Tuesday, September 01, 2015

Old World Weavers

A recent windfall of late Seventies issues of Architectural Digest and Southern Accents provided me with another windfall: a clutch of Old World Weavers advertisements. As you know, Old World Weavers, the luxury textile firm, was founded by Iris Apfel and her late husband, Carl, in 1950.  Although now owned by Stark, Old World Weavers remains a to-the-trade source for traditional, dignified fabrics, such as crewelwork, embroidered silk, and damask.  So, in addition to being a fashion maven, Iris Apfel is also an authority on textiles and the decorative arts, an expertise that seems to be humorously suggested in the photo above.

The advertisements, which I have included below, are quintessential Iris Apfel.  A maximalist streak runs throughout them, with layer upon layer of sumptuous fabrics and trims (by Old World Weavers, of course,) porcelains, singerie, and antique furniture.  I assume that the ads were photographed in the Apfels' Manhattan apartment, because if you compare the ads to more recent photos of their apartment, you'll see they have much in common.  Luxury, abundance, and a flair for the dramatic characterize their home as well as their advertisements. In fact, that description could also be applied to Apfel's lauded fashion sense, too.

But really, what excites me the most is how an advertisement manages to capture most everything that I- and likely many of you- admire about traditional decoration.  Chinese porcelain, braided tassels, blue opaline glass...how often do we see these now-underrated furnishings presented in such exalted light?  The answer is, unfortunately, not often enough.

A shot of the Apfels' living room.

Another view of the living room.

The Apfels' library, as featured in Architectural Digest

Iris Apfel in her living room, which was photographed for Architectural Digest

Photos #1, #3, and #5 from Rare Bird of Fashion: The Irreverent Iris Apfel, Eric Boman author and photographer; #7 and #9 from Architectural Digest, June 2011, Roger Davies photographer


  1. I love many of those things, too. I think the reason we so rarely see them used today is due to the overkill in the 80's and early 90's of the English Country House look. Americans never really understood that look - their designers absolutely did not, for the most part. It takes a certain degree of grandeur of architecture to use such things. A typical suburban subdivision house - even one that cost millions - just doesn't do that. We had people using heavy valances, dripping with trim in rooms that had 8 ft ceilings (which in reality are 7.5 ft!). Of course, cost enters in as well.

    Today's wealthy person decorating a home is more interested in a kitchen that starts at $100,000 even though no food is prepared in it. Easy to accomplish - just go for outrageously expensive "pro-look" appliances and choose the most expensive.

    This summer, I spent some empty evenings binge-watching HGTV. This is what influences American taste, even at a very high budget. "Open concept", "sight-lines" are what everyone wants these days. How does that fit in with the exquisite fabrics and trims of Old World Weavers? The only positive thing I saw on HGTV was the use of curtains instead of California shutters. But trimmed and beautifully made? Hardly!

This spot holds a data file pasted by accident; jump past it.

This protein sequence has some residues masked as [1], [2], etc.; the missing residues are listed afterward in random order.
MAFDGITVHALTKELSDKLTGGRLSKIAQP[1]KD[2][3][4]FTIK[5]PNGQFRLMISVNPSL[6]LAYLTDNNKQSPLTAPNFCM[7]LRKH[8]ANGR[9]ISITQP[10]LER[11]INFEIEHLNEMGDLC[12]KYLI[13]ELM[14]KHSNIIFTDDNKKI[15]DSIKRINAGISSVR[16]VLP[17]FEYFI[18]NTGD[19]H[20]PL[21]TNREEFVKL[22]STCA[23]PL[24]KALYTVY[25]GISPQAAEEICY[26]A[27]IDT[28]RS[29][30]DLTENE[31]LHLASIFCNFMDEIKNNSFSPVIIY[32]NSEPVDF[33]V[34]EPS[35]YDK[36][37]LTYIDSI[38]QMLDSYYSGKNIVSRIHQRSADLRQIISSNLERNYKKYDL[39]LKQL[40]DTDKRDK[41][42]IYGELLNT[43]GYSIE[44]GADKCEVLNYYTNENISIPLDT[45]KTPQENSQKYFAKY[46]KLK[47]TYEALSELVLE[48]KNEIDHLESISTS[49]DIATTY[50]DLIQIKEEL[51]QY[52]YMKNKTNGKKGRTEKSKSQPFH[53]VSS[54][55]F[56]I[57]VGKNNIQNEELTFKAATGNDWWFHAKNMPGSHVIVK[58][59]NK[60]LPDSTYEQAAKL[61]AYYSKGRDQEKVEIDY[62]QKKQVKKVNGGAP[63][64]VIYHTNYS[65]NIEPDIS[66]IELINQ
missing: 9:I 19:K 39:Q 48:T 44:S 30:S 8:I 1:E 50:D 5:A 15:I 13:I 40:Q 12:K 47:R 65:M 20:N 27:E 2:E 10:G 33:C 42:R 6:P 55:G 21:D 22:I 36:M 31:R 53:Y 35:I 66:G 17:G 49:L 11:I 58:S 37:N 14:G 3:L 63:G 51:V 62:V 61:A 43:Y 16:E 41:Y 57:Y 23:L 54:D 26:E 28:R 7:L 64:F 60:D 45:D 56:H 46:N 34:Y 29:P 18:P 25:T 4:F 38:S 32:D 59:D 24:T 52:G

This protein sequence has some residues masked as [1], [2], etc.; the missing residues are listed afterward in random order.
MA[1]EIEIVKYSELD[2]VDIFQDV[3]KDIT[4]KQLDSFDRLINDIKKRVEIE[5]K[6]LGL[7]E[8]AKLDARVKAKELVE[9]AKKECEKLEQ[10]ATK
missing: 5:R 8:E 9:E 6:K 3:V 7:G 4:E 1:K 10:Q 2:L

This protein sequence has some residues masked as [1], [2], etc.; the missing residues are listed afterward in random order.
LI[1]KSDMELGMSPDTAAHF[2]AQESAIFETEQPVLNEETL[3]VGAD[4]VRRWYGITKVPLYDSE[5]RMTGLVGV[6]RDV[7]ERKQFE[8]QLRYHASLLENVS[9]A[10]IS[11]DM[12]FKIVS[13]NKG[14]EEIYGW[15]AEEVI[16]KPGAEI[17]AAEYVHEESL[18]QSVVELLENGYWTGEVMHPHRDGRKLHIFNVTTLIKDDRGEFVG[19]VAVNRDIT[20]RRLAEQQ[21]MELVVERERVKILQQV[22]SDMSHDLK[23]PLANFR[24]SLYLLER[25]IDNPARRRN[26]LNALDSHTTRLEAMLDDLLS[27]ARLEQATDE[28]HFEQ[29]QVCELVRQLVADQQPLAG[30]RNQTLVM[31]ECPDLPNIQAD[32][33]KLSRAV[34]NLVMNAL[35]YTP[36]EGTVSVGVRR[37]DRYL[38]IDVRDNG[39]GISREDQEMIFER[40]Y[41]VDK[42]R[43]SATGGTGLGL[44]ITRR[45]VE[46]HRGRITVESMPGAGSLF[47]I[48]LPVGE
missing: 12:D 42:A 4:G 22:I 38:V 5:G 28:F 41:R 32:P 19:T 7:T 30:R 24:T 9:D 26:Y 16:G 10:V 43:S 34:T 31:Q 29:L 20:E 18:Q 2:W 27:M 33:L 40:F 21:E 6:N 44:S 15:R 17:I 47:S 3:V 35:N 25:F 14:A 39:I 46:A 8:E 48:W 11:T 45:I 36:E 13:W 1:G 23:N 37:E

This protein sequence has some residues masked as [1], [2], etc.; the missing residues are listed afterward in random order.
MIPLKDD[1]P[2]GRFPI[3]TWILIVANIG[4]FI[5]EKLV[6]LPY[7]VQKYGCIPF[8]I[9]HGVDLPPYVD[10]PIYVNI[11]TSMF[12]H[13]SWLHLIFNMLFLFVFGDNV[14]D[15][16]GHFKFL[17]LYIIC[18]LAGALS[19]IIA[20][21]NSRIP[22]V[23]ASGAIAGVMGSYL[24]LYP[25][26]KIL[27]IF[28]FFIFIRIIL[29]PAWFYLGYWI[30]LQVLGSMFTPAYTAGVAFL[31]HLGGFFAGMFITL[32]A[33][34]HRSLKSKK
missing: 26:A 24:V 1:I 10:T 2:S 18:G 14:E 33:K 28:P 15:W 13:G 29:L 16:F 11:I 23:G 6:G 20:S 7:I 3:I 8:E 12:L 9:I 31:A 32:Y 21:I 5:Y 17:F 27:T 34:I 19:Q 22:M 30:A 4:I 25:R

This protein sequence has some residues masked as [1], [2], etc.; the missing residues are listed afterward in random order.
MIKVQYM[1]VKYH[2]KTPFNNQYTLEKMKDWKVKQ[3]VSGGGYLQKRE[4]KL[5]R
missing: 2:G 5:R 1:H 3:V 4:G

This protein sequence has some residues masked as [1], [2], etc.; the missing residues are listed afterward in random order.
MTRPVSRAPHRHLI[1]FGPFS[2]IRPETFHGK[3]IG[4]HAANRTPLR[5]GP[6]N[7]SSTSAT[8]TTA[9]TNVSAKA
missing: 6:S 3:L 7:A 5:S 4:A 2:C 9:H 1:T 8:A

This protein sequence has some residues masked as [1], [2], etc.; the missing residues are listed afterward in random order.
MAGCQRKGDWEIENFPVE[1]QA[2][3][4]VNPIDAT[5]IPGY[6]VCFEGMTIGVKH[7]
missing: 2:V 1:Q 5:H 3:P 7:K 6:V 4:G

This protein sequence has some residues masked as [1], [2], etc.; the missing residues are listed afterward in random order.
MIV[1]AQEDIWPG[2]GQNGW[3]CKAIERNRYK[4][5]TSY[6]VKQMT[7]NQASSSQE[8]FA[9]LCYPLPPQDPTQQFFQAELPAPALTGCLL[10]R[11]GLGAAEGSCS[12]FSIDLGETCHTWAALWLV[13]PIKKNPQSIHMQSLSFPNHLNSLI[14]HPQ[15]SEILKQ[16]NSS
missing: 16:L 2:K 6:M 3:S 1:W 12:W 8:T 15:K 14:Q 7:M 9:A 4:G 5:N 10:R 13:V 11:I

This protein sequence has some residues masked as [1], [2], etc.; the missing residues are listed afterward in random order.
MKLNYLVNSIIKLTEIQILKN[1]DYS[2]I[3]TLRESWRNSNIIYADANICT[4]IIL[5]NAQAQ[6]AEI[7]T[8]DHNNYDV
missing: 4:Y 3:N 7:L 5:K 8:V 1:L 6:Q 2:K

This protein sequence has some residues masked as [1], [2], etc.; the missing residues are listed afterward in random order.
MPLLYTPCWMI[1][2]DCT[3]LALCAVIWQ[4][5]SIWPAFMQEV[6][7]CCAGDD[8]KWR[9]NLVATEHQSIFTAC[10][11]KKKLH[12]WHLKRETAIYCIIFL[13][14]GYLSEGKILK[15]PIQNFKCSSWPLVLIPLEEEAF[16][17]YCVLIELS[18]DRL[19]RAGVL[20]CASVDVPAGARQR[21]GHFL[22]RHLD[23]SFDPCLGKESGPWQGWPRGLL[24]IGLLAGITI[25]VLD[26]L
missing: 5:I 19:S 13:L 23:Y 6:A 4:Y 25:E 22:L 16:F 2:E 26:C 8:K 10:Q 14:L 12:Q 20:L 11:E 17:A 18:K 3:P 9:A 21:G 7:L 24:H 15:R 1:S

We are a disposable society and that has moved on to home decor as well. Bored with it all? Reinvent yourself with an entire new decor, including a new kitchen and baths! Do this every 5-7 years.

    I fear for companies that sell such gorgeous things - the market must be horribly limited. Just look at what the major to-the-trade showrooms are showing - it could easily be HGTV, just more expensive.

    1. srb- I think you make very valid points, especially your comment about disposable home décor. It's such a waste!

  2. HGTV is no longer of interest to me - in fact, it annoys me so that I cannot bear to watch it. The cookie cutter greigeness of it all is so banal. But I am happy to report that "open plans," especially as pertains to kitchens are going away, as is the granite countertop. People finally figured out that kitchens should be separate rooms, and granite is not a very practicaly material for a countertop. But I digress.
    Iris Apfel is the bomb, and so is Old World Weavers. I love going to their showroom when I am in the city. Her apartment - those windows in the living room! So wonderful and stylish. There will always be a sophisticated element who can appreciate (and afford) that type of fabric. The blandness of today's design will swing back to things a bit more imaginative, and I can't wait for that to happen.

  3. Anonymous10:16 AM

    Fascinating pictures of the Apfel's home. Is this part or all of a townhouse, I wonder. Couldn't be one of the big apartment buildings with those casement windows.

  4. Anonymous11:47 AM

    Jennifer, I so agree with you and srb's comments. I feel fortunate to have found my townhouse that was built in 1984, and still has a formal dining room and living room, separate from the kitchen (I purchased it in 2003). I have a growing art collection, and I cannot imagine trying to find a new home in my area of the country (the Southwest) because all of the new construction has completely open floor plans with one giant great room. There are absolutely no walls on which to hang any artwork at all.